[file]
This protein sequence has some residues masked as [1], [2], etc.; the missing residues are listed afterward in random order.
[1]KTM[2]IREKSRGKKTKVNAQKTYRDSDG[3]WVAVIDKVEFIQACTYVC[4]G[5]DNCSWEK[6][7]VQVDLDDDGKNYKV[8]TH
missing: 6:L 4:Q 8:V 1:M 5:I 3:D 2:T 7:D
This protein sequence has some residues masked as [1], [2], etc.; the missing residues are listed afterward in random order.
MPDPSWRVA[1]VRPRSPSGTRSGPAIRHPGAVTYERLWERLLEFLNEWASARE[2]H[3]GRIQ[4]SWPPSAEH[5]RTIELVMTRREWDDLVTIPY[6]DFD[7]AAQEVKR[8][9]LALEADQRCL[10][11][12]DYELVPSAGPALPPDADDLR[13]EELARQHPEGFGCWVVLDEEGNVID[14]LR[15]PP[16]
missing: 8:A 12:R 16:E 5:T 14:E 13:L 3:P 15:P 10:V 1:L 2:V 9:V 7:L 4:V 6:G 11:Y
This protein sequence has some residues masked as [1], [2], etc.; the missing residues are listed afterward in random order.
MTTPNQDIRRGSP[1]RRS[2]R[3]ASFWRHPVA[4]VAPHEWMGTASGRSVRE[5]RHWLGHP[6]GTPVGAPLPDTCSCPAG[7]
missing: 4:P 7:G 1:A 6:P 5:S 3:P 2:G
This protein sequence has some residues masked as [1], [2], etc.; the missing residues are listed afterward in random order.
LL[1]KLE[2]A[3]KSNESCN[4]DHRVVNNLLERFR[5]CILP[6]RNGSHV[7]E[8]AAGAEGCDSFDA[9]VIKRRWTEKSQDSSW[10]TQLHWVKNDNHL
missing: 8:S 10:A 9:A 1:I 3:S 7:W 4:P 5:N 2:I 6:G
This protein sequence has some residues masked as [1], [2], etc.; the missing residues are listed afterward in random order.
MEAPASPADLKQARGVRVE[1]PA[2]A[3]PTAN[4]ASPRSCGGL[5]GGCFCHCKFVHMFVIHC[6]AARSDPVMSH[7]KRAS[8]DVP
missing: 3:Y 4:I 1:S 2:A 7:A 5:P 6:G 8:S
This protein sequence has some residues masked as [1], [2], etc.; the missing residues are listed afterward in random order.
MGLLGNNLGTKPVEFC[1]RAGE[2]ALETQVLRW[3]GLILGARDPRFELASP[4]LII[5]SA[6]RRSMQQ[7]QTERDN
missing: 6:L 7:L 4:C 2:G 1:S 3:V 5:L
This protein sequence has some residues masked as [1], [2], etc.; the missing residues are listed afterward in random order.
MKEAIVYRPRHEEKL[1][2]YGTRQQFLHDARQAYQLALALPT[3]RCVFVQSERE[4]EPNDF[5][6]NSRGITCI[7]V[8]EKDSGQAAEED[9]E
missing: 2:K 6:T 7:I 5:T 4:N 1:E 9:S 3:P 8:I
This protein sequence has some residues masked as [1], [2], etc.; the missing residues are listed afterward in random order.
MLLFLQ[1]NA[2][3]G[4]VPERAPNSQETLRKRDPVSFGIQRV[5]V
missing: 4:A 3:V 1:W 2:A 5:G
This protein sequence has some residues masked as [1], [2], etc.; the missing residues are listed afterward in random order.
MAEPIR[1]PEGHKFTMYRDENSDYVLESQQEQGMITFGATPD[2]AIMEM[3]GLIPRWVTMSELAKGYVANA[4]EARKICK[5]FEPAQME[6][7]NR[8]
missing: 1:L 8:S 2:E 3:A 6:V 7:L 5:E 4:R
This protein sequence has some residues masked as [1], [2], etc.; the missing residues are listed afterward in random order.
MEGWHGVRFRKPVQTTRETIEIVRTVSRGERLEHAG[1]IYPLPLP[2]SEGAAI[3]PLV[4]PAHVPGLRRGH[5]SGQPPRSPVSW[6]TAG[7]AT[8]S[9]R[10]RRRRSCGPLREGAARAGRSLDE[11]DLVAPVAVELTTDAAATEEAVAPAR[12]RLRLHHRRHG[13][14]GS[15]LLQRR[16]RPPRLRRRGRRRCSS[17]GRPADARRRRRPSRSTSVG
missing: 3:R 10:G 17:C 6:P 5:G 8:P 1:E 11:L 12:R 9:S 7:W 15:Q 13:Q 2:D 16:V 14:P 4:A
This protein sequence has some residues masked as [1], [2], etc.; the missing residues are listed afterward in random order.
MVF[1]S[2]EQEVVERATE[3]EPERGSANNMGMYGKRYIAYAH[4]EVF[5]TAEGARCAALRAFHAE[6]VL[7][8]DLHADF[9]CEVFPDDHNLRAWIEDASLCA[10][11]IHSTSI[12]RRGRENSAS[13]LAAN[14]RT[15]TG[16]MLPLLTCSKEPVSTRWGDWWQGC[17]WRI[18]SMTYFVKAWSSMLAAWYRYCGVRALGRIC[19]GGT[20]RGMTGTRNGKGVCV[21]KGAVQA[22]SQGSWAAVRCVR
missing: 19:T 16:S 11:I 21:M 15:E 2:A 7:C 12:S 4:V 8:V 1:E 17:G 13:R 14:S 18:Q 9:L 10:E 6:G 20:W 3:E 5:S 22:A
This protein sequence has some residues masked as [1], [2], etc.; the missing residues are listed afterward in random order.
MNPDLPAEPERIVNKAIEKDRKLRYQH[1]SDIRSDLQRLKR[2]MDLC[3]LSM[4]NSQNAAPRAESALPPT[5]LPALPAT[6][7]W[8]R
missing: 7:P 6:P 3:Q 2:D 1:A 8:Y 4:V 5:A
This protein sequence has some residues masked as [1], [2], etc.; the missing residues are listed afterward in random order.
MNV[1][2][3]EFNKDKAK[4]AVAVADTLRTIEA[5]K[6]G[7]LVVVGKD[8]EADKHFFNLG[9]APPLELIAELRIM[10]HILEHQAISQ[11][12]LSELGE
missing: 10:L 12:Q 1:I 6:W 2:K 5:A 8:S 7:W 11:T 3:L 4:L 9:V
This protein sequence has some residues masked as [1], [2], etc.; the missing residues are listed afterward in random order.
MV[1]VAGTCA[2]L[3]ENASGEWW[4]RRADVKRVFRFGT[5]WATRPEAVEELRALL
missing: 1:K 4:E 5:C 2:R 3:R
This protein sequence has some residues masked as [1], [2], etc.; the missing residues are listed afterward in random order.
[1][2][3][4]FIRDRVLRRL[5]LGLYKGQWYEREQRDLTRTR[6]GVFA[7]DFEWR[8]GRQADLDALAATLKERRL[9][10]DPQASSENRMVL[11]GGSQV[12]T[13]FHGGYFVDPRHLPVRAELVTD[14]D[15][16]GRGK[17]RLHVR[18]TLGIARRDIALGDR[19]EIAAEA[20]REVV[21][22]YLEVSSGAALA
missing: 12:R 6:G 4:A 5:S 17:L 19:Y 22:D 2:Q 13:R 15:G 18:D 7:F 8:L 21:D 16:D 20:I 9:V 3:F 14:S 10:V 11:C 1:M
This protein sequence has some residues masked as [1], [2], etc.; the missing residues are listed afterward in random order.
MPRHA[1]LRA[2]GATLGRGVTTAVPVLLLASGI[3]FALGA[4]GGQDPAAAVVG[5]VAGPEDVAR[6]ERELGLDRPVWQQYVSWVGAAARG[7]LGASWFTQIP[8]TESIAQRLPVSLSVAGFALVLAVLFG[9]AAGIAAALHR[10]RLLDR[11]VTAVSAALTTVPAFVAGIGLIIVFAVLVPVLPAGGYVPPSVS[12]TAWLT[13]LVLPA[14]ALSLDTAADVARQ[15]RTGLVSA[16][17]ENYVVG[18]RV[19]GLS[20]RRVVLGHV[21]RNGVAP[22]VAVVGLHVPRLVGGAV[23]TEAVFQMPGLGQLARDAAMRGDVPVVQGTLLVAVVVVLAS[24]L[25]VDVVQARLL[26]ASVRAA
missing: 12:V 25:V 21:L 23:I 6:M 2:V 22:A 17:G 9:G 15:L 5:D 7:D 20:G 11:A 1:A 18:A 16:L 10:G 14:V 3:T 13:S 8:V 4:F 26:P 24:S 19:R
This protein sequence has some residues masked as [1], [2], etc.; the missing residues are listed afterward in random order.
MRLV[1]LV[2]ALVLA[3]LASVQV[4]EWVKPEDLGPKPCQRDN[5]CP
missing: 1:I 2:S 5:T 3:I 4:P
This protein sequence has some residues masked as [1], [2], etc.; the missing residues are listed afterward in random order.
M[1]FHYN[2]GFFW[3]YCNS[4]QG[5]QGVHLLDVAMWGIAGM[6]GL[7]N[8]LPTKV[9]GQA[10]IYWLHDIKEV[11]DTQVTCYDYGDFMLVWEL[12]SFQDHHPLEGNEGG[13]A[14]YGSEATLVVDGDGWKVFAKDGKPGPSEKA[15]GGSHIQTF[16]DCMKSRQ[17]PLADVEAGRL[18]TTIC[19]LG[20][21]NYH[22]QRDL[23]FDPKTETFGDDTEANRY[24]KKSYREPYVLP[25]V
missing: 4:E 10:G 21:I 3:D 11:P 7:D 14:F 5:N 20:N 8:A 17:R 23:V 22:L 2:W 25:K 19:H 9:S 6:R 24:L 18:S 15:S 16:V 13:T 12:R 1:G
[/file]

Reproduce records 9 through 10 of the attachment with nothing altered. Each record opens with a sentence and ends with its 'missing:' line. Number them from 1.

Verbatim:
This protein sequence has some residues masked as [1], [2], etc.; the missing residues are listed afterward in random order.
MAEPIR[1]PEGHKFTMYRDENSDYVLESQQEQGMITFGATPD[2]AIMEM[3]GLIPRWVTMSELAKGYVANA[4]EARKICK[5]FEPAQME[6][7]NR[8]
missing: 1:L 8:S 2:E 3:A 6:V 7:L 5:E 4:R
This protein sequence has some residues masked as [1], [2], etc.; the missing residues are listed afterward in random order.
MEGWHGVRFRKPVQTTRETIEIVRTVSRGERLEHAG[1]IYPLPLP[2]SEGAAI[3]PLV[4]PAHVPGLRRGH[5]SGQPPRSPVSW[6]TAG[7]AT[8]S[9]R[10]RRRRSCGPLREGAARAGRSLDE[11]DLVAPVAVELTTDAAATEEAVAPAR[12]RLRLHHRRHG[13][14]GS[15]LLQRR[16]RPPRLRRRGRRRCSS[17]GRPADARRRRRPSRSTSVG
missing: 3:R 10:G 17:C 6:P 5:G 8:P 1:E 11:L 12:R 9:S 7:W 15:Q 13:Q 2:D 16:V 14:P 4:A